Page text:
On Monday we posted an article showing that Quad-SLI could be enabled via a public driver on Nvidia's enthusiast website. The results we got with Quad-SLI under the 91.33 driver left us dazed and confused: What logically is the "most powerful" graphics solution on the market should blow the competition out of the water - but it did not deliver what should have been a slam dunk case.
Only a few games in our test suite were completely overhauled by the scaling inherent in Quad-SLI. At high resolutions with image quality enhancements like antialiasing and anisotropic filtering, Quad-SLI is a mover and shakes the boat. However, at lower resolutions and without the quality enhancements Quad-SLI looks less than stellar.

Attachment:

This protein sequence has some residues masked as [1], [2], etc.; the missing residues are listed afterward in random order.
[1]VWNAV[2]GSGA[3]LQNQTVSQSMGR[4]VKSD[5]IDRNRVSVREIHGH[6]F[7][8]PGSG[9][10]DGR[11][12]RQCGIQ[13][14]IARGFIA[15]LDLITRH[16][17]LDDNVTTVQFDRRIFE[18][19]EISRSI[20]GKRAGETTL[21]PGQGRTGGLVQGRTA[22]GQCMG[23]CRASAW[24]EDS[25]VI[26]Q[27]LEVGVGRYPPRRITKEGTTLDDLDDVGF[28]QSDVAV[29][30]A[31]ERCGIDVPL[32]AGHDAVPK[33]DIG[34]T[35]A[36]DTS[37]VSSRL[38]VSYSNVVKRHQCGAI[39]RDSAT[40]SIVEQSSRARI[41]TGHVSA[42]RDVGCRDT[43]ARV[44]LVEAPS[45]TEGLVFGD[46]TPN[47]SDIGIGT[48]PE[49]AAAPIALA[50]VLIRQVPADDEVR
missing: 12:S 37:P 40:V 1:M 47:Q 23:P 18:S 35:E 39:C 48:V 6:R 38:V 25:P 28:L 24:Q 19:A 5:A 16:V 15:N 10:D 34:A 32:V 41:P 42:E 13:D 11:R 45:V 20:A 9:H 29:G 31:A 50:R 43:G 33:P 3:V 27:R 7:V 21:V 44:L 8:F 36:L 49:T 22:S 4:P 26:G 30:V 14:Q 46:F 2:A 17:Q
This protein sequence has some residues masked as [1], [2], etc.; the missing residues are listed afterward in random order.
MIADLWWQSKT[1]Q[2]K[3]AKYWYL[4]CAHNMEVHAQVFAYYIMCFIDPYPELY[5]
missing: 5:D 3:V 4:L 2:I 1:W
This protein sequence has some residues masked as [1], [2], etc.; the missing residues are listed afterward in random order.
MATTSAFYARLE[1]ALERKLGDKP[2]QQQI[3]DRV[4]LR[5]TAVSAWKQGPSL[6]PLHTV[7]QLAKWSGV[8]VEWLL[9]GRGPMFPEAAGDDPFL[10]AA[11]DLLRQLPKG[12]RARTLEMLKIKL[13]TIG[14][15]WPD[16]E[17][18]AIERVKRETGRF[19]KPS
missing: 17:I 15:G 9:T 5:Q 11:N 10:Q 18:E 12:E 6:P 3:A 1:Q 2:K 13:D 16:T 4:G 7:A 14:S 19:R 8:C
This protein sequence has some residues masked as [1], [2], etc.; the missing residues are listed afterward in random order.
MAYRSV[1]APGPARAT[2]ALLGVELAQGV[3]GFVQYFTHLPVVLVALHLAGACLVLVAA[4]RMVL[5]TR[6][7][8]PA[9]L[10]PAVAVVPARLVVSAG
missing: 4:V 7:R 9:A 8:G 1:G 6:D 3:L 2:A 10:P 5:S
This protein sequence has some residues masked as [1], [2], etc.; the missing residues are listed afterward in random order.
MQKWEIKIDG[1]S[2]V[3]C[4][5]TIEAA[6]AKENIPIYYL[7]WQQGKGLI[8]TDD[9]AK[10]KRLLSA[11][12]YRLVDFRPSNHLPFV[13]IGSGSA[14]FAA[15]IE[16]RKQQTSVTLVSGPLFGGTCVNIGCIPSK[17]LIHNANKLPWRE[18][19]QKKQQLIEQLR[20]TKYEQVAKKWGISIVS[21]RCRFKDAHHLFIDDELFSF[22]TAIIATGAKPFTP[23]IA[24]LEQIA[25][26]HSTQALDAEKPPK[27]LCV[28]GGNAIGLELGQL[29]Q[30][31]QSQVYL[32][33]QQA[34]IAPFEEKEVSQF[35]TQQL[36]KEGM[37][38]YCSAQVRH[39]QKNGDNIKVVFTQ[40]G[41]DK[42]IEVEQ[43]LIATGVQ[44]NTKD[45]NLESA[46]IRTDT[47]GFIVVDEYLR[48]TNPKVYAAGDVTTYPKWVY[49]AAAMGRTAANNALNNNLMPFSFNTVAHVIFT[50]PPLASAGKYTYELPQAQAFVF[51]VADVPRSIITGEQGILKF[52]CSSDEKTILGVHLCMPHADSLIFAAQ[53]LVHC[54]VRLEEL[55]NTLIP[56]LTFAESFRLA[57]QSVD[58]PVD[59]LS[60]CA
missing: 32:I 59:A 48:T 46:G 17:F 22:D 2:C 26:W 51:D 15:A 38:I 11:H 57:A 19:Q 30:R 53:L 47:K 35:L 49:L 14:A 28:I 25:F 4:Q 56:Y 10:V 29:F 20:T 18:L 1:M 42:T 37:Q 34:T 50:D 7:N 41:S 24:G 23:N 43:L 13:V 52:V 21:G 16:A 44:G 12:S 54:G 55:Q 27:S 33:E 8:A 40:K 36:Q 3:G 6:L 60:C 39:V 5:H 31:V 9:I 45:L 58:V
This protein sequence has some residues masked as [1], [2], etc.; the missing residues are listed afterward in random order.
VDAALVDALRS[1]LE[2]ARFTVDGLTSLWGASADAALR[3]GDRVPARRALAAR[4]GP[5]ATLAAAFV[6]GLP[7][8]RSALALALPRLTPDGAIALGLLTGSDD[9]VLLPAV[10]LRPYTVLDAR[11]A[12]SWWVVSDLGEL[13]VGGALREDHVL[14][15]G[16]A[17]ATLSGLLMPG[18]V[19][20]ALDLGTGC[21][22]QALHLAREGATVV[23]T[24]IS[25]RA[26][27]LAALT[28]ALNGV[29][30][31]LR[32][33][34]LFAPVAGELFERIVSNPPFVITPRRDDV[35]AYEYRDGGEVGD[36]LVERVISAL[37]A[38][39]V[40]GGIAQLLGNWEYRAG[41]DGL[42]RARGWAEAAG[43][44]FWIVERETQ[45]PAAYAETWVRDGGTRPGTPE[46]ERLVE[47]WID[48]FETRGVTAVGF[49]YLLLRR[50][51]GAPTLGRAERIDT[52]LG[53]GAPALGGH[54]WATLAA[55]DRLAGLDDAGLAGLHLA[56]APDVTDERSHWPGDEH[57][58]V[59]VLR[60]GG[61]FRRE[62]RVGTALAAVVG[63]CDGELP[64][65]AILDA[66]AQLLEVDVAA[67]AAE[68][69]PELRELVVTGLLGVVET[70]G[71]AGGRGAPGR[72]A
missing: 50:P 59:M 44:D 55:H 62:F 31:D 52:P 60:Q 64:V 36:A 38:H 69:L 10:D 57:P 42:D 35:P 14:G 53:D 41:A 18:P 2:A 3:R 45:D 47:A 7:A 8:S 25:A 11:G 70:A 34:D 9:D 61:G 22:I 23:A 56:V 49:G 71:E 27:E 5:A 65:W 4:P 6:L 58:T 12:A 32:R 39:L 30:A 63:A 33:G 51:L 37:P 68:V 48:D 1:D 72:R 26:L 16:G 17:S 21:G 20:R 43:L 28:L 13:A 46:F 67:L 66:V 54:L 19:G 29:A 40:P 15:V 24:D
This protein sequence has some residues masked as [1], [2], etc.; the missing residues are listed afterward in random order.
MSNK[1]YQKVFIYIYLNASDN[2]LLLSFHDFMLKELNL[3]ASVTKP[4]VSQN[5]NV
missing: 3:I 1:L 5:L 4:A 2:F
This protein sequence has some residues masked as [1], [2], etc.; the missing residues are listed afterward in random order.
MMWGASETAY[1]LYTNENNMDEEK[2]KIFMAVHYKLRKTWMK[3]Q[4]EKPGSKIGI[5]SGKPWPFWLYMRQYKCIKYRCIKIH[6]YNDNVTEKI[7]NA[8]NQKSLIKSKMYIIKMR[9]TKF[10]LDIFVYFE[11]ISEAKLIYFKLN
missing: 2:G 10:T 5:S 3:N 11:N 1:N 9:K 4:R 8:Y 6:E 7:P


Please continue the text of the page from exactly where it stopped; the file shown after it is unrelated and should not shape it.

After posting the story on Monday we received emails and phone calls from Nvidia and Nvidia-based graphics cards makers. That night we also received a newly published reviewers' guide to help explain some of the issues Quad-SLI is suffering from. Subsequent telephone calls laid out some steps that Nvidia is taking to improve Quad-SLI experience and take multi-processor graphics to the next level.
Without sounding like an Nvidia marketing department, it was stressed that "Quad-SLI is targeted at a select user base that demands the absolute highest quality rendering at extreme resolutions. In essence, the Quad-SLI user is most interested in fantastic image quality at high resolutions." Nvidia provided a marketing graph to show where it intends enthusiasts to make use of its Quad-SLI technology. This is target for Quad-SLI and we cannot argue that this market is for the extreme.
What we want to address in this article are the responses and explanations for performance variances in Quad-SLI ersus single and dual graphics. We want to open this up to the community and see what makes the beast tick. So put on your wetsuits, we're diving in.